And even my terrible term “photobook with words” seems to imply the words are sidekicks to the stars of the show. Should the term be rather “wordbook with photos”? Or should it be something more balanced and equitable? Phowordtobook doesn’t quite roll off the tongue.
Whatever you call it, I want to argue that in a true “photobook with words,” the words are equally as important as the images. The words inform the images, and the images inform the words. The words augment the images and the images augment the words. There is an essential dialog between the two elements, the absence of any one element rendering the book wholly incomprehensible. As the cliché goes, the whole is greater than the sum of its parts in a “photobook with words.” Of course, all of this supposes that the concept of the book doesn’t subordinate one component to the other.
It then follows that if this image or that word doesn’t help the “photobook with words” as a whole, it doesn’t belong in the book.
An approach to a “photobook with words”
One of the primary tasks in creating a “photobook with words” is thinking about how words interact with images and how images interact with words. It is writing with the images in mind, and selecting/sequencing photos with the words in mind.
But how does one approach such a complicated project? What comes first? The word or the image?
Based on my own project, the answer is: neither.
For me, what came first was a concept then the lived experience. From that came the photographs and the notes. And the concept of the book got refined from processing the experience through its products (the words and images).
My approach is an approach, not the approach. For this project, my workflow looks something like this:
Concept → Experience → Raw “Content” → Process “Content” → Refine Concept → Refine “Content” (Selection, Editing, Sequencing, Iteration, Etc.)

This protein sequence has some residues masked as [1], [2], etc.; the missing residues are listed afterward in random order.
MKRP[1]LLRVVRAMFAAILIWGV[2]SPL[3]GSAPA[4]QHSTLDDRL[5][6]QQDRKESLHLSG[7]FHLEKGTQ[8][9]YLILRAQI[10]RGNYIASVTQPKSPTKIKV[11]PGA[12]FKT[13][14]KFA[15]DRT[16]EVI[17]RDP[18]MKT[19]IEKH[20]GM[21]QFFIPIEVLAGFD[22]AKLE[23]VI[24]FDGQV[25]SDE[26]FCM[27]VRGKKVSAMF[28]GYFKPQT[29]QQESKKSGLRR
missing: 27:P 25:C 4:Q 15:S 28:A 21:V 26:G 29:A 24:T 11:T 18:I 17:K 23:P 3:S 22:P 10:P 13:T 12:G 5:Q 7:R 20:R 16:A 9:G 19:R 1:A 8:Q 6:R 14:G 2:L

I am currently somewhere between Refine Concept and Refine “Content.”
An epistemological approach to photobooks
John Locke says that human understanding comes from experience, which he defines as both sensation and reflection. To summarize his ideas in very simple terms, human understanding is the product of thinking about or otherwise mentally processing our five sensory inputs (touch, sight, hearing, smell, and taste). For those who rely on experiences in their creative workflows, this may be interesting framework for creating photobooks (or wordbooks for that matter). For if experiences beget creative expression, the key would be to have more of them.
Many authors of nonfiction books work in this way.
Take, for example, the travel writer. While a travel writer might have a plan or a quest in mind as a book idea or concept, he or she cannot know how the book will turn out without first having had the travel experience. In this example, a concept precedes the content.2 But it is an abstract concept that only becomes concrete after an experience. In other words, even when the concept precedes the content, the experience can give shape to (or change) the concept or idea.
Photographers who are struggling to find personal projects might consider taking this epistemological approach to creativity. To go out into the world, experience it, and see what comes up might be the creative spark an uninspired photographer needs. As Sergio Larrain alludes in his letter to his nephew, experience not just comes before expression, but it helps spark it.